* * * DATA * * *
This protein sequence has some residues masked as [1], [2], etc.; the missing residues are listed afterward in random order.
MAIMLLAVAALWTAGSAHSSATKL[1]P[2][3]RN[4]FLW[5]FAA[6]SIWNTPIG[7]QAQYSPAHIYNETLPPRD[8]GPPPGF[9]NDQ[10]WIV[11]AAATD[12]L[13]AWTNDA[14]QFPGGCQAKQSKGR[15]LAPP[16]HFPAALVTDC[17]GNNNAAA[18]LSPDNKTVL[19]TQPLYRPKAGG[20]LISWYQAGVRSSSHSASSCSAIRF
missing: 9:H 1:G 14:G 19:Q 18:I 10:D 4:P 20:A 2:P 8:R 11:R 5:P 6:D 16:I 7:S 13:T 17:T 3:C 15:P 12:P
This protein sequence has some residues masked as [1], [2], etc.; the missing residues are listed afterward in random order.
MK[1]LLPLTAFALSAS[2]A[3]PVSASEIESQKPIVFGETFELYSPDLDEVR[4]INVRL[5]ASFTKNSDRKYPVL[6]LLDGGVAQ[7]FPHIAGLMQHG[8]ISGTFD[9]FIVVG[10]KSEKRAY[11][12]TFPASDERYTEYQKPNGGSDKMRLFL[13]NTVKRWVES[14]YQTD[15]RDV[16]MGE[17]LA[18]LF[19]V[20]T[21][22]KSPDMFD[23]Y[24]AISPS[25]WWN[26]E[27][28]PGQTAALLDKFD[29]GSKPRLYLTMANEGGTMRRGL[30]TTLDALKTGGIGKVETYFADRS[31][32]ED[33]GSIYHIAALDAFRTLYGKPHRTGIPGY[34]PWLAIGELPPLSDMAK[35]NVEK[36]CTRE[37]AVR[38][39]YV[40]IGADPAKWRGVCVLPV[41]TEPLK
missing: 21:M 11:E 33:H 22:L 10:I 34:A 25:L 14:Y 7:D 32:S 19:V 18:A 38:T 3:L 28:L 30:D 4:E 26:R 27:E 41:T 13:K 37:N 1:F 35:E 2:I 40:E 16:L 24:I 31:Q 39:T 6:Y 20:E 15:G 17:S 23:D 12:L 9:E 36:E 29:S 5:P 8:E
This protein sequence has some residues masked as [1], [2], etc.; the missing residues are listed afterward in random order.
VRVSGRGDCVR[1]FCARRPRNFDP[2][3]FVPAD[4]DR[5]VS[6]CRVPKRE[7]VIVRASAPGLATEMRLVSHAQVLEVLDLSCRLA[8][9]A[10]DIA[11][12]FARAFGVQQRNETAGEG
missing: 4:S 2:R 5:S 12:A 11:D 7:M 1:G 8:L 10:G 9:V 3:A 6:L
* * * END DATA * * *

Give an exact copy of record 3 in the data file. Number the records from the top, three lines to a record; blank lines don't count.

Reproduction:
This protein sequence has some residues masked as [1], [2], etc.; the missing residues are listed afterward in random order.
VRVSGRGDCVR[1]FCARRPRNFDP[2][3]FVPAD[4]DR[5]VS[6]CRVPKRE[7]VIVRASAPGLATEMRLVSHAQVLEVLDLSCRLA[8][9]A[10]DIA[11][12]FARAFGVQQRNETAGEG
missing: 4:S 2:R 5:S 12:A 11:D 7:M 1:G 8:L 10:G 9:V 3:A 6:L